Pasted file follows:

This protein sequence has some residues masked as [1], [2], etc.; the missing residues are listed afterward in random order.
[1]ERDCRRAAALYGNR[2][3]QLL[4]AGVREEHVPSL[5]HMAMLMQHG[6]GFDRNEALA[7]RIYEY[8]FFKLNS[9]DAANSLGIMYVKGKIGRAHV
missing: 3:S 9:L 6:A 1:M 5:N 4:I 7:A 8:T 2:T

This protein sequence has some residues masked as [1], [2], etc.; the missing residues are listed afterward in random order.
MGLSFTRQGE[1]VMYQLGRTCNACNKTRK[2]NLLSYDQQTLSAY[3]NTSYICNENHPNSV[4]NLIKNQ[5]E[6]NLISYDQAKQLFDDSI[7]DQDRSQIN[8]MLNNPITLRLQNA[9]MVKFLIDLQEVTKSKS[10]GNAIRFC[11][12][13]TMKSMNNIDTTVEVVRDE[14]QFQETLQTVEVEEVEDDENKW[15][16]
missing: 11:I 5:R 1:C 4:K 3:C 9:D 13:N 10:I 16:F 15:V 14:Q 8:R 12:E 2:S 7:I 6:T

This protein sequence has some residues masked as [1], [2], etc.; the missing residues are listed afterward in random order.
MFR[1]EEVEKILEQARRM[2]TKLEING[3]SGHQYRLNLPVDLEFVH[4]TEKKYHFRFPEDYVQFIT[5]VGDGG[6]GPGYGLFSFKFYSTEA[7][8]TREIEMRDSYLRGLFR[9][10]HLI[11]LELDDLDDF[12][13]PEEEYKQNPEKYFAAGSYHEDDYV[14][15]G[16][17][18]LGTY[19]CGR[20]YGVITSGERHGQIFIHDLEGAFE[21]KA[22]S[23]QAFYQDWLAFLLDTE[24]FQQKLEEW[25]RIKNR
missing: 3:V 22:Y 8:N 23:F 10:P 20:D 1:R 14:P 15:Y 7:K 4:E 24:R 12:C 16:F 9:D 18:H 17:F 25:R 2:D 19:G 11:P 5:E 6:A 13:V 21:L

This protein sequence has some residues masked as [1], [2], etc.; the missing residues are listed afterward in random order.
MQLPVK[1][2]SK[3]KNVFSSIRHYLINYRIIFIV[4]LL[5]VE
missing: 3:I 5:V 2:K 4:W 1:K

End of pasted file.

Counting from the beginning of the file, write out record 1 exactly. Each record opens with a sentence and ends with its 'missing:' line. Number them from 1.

This protein sequence has some residues masked as [1], [2], etc.; the missing residues are listed afterward in random order.
[1]ERDCRRAAALYGNR[2][3]QLL[4]AGVREEHVPSL[5]HMAMLMQHG[6]GFDRNEALA[7]RIYEY[8]FFKLNS[9]DAANSLGIMYVKGKIGRAHV
missing: 3:S 9:L 6:A 1:M 5:N 4:I 7:A 8:T 2:T